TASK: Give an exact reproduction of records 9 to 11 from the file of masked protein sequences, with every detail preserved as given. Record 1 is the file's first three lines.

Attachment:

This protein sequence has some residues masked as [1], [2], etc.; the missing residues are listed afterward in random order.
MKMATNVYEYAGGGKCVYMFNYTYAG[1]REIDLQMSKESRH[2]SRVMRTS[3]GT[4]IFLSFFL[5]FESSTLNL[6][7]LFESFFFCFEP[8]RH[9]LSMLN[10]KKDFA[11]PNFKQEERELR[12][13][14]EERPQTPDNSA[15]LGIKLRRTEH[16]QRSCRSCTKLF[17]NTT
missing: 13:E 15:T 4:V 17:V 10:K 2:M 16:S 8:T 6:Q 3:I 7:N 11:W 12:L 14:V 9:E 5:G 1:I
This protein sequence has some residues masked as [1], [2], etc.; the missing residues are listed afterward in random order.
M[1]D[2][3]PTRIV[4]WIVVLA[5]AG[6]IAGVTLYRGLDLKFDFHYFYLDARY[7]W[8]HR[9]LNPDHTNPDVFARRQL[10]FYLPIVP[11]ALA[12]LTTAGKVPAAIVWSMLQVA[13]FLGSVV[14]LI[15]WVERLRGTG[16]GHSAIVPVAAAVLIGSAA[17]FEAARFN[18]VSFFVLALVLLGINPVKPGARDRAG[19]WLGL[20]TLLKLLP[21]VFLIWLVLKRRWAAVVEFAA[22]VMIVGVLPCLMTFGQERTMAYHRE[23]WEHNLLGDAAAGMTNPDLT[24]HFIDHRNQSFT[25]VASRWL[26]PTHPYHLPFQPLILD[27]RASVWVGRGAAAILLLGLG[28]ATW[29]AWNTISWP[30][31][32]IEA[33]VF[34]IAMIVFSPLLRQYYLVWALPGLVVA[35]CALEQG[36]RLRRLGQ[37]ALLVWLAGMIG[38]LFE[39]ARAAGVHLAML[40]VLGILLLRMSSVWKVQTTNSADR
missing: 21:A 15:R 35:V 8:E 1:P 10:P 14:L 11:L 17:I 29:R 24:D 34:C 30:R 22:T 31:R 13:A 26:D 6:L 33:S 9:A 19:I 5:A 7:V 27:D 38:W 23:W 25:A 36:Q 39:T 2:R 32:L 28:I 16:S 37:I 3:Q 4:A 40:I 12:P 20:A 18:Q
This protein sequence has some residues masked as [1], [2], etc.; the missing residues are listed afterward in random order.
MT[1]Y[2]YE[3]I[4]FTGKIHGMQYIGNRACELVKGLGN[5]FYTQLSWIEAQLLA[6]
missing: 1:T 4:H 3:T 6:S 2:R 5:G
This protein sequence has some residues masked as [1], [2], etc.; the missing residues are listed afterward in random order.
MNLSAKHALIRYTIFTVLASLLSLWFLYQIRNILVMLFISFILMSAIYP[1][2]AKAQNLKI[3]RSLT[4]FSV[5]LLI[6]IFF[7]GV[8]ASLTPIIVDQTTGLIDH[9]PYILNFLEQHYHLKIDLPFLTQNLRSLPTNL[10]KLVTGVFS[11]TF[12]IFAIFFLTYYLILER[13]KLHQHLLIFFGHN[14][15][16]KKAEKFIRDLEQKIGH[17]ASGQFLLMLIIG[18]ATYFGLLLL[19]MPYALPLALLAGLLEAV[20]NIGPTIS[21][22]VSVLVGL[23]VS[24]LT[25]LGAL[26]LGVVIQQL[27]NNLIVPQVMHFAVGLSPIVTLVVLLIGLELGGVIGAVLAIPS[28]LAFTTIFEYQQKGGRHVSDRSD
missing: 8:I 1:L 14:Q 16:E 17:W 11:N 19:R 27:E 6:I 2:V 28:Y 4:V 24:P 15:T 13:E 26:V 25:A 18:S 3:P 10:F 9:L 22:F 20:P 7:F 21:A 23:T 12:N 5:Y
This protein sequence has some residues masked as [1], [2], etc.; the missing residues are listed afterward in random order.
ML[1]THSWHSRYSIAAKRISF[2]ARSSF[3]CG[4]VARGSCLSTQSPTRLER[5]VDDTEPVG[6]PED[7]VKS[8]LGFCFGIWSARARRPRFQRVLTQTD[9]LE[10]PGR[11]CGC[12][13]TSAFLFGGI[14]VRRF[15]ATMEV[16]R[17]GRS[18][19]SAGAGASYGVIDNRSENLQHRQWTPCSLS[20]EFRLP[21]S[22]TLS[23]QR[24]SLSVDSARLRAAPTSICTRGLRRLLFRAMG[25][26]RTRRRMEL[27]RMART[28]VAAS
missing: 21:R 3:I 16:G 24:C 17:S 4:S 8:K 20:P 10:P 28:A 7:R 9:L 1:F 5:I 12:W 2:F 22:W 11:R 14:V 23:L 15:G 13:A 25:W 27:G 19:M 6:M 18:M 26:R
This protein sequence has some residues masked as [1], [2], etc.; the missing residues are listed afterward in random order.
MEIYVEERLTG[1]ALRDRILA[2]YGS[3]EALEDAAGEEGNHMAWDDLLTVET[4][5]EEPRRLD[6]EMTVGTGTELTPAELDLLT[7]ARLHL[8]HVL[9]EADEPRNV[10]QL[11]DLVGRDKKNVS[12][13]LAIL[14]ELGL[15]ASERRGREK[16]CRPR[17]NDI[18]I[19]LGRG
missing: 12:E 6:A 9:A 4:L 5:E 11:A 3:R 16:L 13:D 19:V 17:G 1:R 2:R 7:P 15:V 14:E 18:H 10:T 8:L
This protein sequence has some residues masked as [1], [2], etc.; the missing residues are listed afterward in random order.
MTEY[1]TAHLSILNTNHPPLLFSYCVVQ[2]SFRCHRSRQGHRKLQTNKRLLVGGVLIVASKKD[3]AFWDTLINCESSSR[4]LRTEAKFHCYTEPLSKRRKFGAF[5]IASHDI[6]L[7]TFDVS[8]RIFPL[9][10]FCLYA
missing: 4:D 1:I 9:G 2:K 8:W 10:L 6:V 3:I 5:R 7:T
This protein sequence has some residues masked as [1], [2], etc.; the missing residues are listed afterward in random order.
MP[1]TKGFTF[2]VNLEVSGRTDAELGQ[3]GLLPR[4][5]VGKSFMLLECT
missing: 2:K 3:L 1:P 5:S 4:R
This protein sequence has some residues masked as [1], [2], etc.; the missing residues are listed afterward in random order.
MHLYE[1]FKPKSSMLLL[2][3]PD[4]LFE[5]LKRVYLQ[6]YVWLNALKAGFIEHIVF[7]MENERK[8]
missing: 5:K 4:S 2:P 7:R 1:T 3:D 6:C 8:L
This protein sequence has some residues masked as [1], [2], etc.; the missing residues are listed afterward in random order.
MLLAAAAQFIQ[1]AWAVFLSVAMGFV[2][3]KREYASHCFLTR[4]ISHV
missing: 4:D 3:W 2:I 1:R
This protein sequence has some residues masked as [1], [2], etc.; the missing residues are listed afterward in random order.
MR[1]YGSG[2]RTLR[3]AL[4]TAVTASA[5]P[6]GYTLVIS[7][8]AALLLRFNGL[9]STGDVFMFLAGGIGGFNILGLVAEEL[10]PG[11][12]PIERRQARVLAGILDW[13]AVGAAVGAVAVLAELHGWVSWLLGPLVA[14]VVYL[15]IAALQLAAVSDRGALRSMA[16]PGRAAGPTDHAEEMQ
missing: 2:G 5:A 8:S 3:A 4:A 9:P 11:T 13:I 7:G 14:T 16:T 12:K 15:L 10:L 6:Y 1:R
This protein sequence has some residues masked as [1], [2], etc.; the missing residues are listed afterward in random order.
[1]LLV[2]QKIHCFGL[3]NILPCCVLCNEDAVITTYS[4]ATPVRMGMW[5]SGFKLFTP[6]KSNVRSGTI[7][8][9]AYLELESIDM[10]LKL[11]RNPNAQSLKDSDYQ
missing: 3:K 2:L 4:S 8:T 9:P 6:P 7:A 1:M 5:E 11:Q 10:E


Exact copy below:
This protein sequence has some residues masked as [1], [2], etc.; the missing residues are listed afterward in random order.
MHLYE[1]FKPKSSMLLL[2][3]PD[4]LFE[5]LKRVYLQ[6]YVWLNALKAGFIEHIVF[7]MENERK[8]
missing: 5:K 4:S 2:P 7:R 1:T 3:D 6:C 8:L
This protein sequence has some residues masked as [1], [2], etc.; the missing residues are listed afterward in random order.
MLLAAAAQFIQ[1]AWAVFLSVAMGFV[2][3]KREYASHCFLTR[4]ISHV
missing: 4:D 3:W 2:I 1:R
This protein sequence has some residues masked as [1], [2], etc.; the missing residues are listed afterward in random order.
MR[1]YGSG[2]RTLR[3]AL[4]TAVTASA[5]P[6]GYTLVIS[7][8]AALLLRFNGL[9]STGDVFMFLAGGIGGFNILGLVAEEL[10]PG[11][12]PIERRQARVLAGILDW[13]AVGAAVGAVAVLAELHGWVSWLLGPLVA[14]VVYL[15]IAALQLAAVSDRGALRSMA[16]PGRAAGPTDHAEEMQ
missing: 2:G 5:A 8:S 3:A 4:A 9:P 11:T 13:I 7:G 14:T 16:T 12:K 15:L 10:L 6:Y 1:R